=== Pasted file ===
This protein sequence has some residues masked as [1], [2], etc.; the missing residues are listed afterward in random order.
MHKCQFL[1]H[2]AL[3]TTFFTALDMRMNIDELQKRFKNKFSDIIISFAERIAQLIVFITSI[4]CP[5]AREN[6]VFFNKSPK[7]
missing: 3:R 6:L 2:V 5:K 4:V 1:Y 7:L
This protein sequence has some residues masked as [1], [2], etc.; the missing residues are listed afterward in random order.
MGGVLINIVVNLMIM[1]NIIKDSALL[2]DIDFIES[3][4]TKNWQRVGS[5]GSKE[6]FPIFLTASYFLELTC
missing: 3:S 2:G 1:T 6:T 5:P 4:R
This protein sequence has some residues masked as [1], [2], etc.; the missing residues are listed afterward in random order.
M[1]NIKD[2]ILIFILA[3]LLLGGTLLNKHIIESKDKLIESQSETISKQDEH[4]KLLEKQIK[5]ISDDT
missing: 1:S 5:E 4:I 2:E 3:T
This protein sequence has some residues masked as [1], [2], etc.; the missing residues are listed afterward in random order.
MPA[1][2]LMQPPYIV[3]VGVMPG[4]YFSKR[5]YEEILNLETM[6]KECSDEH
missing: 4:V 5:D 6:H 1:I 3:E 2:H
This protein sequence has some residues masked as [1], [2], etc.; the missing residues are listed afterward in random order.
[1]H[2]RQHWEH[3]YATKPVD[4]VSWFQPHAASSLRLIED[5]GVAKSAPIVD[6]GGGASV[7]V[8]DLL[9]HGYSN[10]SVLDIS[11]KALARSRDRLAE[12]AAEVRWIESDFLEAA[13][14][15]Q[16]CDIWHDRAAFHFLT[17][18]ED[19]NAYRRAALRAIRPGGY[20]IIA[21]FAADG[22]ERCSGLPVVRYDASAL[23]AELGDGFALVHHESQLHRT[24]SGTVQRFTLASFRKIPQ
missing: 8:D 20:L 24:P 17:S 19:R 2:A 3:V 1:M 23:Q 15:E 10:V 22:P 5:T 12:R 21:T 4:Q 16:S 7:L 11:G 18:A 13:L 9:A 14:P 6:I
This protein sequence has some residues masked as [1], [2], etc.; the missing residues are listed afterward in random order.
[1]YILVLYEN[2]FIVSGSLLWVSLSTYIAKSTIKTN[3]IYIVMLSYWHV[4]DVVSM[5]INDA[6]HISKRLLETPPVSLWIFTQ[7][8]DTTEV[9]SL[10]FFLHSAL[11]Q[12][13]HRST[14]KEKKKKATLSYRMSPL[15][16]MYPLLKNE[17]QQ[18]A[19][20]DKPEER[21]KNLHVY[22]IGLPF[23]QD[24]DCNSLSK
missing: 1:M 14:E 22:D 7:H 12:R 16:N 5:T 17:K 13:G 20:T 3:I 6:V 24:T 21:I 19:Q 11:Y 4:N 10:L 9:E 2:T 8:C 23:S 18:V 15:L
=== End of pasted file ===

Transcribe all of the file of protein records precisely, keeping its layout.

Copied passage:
This protein sequence has some residues masked as [1], [2], etc.; the missing residues are listed afterward in random order.
MHKCQFL[1]H[2]AL[3]TTFFTALDMRMNIDELQKRFKNKFSDIIISFAERIAQLIVFITSI[4]CP[5]AREN[6]VFFNKSPK[7]
missing: 3:R 6:L 2:V 5:K 4:V 1:Y 7:L
This protein sequence has some residues masked as [1], [2], etc.; the missing residues are listed afterward in random order.
MGGVLINIVVNLMIM[1]NIIKDSALL[2]DIDFIES[3][4]TKNWQRVGS[5]GSKE[6]FPIFLTASYFLELTC
missing: 3:S 2:G 1:T 6:T 5:P 4:R
This protein sequence has some residues masked as [1], [2], etc.; the missing residues are listed afterward in random order.
M[1]NIKD[2]ILIFILA[3]LLLGGTLLNKHIIESKDKLIESQSETISKQDEH[4]KLLEKQIK[5]ISDDT
missing: 1:S 5:E 4:I 2:E 3:T
This protein sequence has some residues masked as [1], [2], etc.; the missing residues are listed afterward in random order.
MPA[1][2]LMQPPYIV[3]VGVMPG[4]YFSKR[5]YEEILNLETM[6]KECSDEH
missing: 4:V 5:D 6:H 1:I 3:E 2:H
This protein sequence has some residues masked as [1], [2], etc.; the missing residues are listed afterward in random order.
[1]H[2]RQHWEH[3]YATKPVD[4]VSWFQPHAASSLRLIED[5]GVAKSAPIVD[6]GGGASV[7]V[8]DLL[9]HGYSN[10]SVLDIS[11]KALARSRDRLAE[12]AAEVRWIESDFLEAA[13][14][15]Q[16]CDIWHDRAAFHFLT[17][18]ED[19]NAYRRAALRAIRPGGY[20]IIA[21]FAADG[22]ERCSGLPVVRYDASAL[23]AELGDGFALVHHESQLHRT[24]SGTVQRFTLASFRKIPQ
missing: 8:D 20:L 24:P 17:S 19:R 2:A 3:V 1:M 23:Q 15:E 10:V 22:P 5:T 12:R 21:T 4:Q 16:S 7:L 11:G 18:A 13:L 9:A 14:P 6:I
This protein sequence has some residues masked as [1], [2], etc.; the missing residues are listed afterward in random order.
[1]YILVLYEN[2]FIVSGSLLWVSLSTYIAKSTIKTN[3]IYIVMLSYWHV[4]DVVSM[5]INDA[6]HISKRLLETPPVSLWIFTQ[7][8]DTTEV[9]SL[10]FFLHSAL[11]Q[12][13]HRST[14]KEKKKKATLSYRMSPL[15][16]MYPLLKNE[17]QQ[18]A[19][20]DKPEER[21]KNLHVY[22]IGLPF[23]QD[24]DCNSLSK
missing: 1:M 14:E 22:D 7:H 12:R 16:N 5:T 17:K 13:G 20:T 3:I 6:V 24:T 21:I 19:Q 11:Y 4:N 10:L 9:E 2:T 8:C 23:S 18:V 15:L